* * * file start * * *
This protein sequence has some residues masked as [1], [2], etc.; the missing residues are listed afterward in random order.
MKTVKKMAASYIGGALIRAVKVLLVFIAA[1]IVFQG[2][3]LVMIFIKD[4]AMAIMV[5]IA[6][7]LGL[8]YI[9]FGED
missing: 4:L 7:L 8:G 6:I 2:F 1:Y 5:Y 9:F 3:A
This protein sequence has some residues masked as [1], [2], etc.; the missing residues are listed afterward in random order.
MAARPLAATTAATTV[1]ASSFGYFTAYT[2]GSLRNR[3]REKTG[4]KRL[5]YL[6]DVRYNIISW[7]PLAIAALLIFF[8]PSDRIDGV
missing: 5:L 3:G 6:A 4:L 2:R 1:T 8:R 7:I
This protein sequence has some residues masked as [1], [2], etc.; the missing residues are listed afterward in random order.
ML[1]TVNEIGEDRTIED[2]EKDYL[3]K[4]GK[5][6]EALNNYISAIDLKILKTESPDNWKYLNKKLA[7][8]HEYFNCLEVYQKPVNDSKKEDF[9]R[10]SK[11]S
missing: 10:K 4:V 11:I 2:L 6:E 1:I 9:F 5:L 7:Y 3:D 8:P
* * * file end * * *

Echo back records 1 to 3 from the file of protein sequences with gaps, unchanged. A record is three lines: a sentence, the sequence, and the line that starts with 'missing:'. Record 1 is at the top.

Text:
This protein sequence has some residues masked as [1], [2], etc.; the missing residues are listed afterward in random order.
MKTVKKMAASYIGGALIRAVKVLLVFIAA[1]IVFQG[2][3]LVMIFIKD[4]AMAIMV[5]IA[6][7]LGL[8]YI[9]FGED
missing: 4:L 7:L 8:G 6:I 2:F 1:Y 5:Y 9:F 3:A
This protein sequence has some residues masked as [1], [2], etc.; the missing residues are listed afterward in random order.
MAARPLAATTAATTV[1]ASSFGYFTAYT[2]GSLRNR[3]REKTG[4]KRL[5]YL[6]DVRYNIISW[7]PLAIAALLIFF[8]PSDRIDGV
missing: 5:L 3:G 6:A 4:L 2:R 1:T 8:R 7:I
This protein sequence has some residues masked as [1], [2], etc.; the missing residues are listed afterward in random order.
ML[1]TVNEIGEDRTIED[2]EKDYL[3]K[4]GK[5][6]EALNNYISAIDLKILKTESPDNWKYLNKKLA[7][8]HEYFNCLEVYQKPVNDSKKEDF[9]R[10]SK[11]S
missing: 10:K 4:V 11:I 2:L 6:E 1:I 9:F 5:L 7:Y 3:D 8:P